This application is a division of application Ser. No. 10/827,392 filed Apr. 19, 2004, the entire disclosure of which is incorporated herein by reference.
BACKGROUND OF THE INVENTION
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1. Field of Invention
The present invention relates to a unique system and method for manufacturing, packaging, marketing, distributing and selling coordinated but non-matching items which have traditionally been essentially matching. For purpose of this invention matching should be construed to mean the grouping of items in like colors and patterns or in predefined number of items per distributed package, such as socks that are sold in pairs to accommodate the 2 feet of the human body.
2. Description of Prior Art
Many items are produced and sold in essentially matching pairs. Two feet, two eyes, two ears, two halves of a whole—the body is a bilateral object which in the history of fashion and retail has been treated in pairs. Shoes have been sold in pairs. Socks have been sold in pairs. Gloves have been sold in pairs. Earrings have been sold in pairs. Historically, fashion basics have been about symmetry and balance; fashion designers and retail stores have served this idea by selling bilateral items in matching identical pairs. If the pair was broken or one was lost, the total was then invalid. This has also applied to items not sold as pairs or even related to a body such as furniture in a room, appliances in a kitchen or bathroom and the parts in a game.
There are segments of the population who choose not to match. The current merchandising model (for example in the sock market) does not accommodate this cross section of society.
Customer choice has been limited to buying items matched in traditional ways of same colors, same designs, same shapes, etc. Those segments of the population who choose not to match these items are forced to purchase multiple item packages in order to accommodate their disposition, or are required to customize the items accordingly. This also applied to singular items with multiple parts; for example, legs of a pair of pants; sleeves of a shirt/coat/sweater; ear muffs; chairs for a dining set; and walls in a room. There has not been a system designed for mass production and mass marketing which goal is the production and distribution of non-matching items.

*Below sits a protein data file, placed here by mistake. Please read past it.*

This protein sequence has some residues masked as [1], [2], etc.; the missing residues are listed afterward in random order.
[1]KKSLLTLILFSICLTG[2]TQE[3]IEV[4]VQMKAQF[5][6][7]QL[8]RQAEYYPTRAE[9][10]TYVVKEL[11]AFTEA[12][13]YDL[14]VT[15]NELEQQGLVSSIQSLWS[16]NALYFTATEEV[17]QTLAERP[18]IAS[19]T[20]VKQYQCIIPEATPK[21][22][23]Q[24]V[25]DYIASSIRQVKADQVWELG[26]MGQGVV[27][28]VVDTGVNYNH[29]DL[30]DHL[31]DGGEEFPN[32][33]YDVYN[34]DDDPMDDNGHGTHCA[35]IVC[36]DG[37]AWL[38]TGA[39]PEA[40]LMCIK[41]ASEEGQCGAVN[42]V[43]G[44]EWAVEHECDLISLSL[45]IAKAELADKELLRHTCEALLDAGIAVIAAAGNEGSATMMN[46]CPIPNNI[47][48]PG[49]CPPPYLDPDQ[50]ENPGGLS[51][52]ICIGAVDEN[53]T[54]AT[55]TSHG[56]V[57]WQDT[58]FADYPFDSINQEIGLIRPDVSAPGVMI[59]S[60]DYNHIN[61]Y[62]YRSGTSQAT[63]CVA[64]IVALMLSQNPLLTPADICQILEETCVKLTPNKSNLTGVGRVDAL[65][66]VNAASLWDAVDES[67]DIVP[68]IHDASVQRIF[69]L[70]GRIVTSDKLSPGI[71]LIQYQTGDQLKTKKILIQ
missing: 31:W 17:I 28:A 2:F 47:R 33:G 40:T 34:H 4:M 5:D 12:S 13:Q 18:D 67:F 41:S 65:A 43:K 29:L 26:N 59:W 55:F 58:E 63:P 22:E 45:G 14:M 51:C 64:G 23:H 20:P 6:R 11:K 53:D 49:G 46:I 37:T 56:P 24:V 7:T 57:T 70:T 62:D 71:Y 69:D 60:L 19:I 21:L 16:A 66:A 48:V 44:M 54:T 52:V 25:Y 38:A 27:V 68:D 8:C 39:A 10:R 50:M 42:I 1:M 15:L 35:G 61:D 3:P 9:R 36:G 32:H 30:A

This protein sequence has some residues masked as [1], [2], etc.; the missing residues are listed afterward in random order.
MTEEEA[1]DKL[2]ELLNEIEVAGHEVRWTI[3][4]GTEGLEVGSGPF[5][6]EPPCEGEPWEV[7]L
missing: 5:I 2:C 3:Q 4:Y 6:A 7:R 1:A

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OF THE INVENTION
The intention of this invention is to manufacture, market, distribute and sell coordinated but non-matching items instead of the traditional matched pairs, groups, sets or parts of an item. For purposes of this invention, coordinated but non-matching items refers to items which are coordinated in accordance with a defined system, but not matched in a conventional manner. Examples of items sold under this invention would include items typically sold as pairs (e.g., socks, gloves, earrings, etc.); items sold as one unit with different parts to it (e.g., legs of pants, sleeves of shirt; front/back or top/bottom of dress; sides of a car, a sleeping bag, etc.); as well as typically grouped items (e.g. cushions on a couch, chairs and tables, chairs in a dining set, walls in a room, etc.). In addition, this invention packages and distributes these coordinated but non-matching items in non-traditional quantities (e.g., 3, 5, 7 socks).
BRIEF DESCRIPTION OF DRAWINGS
Table 1—lists example items traditionally sold in pairs.
Table 2—lists example items with distinguishable sections.
Table 3—lists example items with multiple parts or pieces.
Table 4—lists example items with inner and outer surfaces.
Table 5—lists examples of grouped items.
Table 6—lists example characteristics to coordinate non-matching items.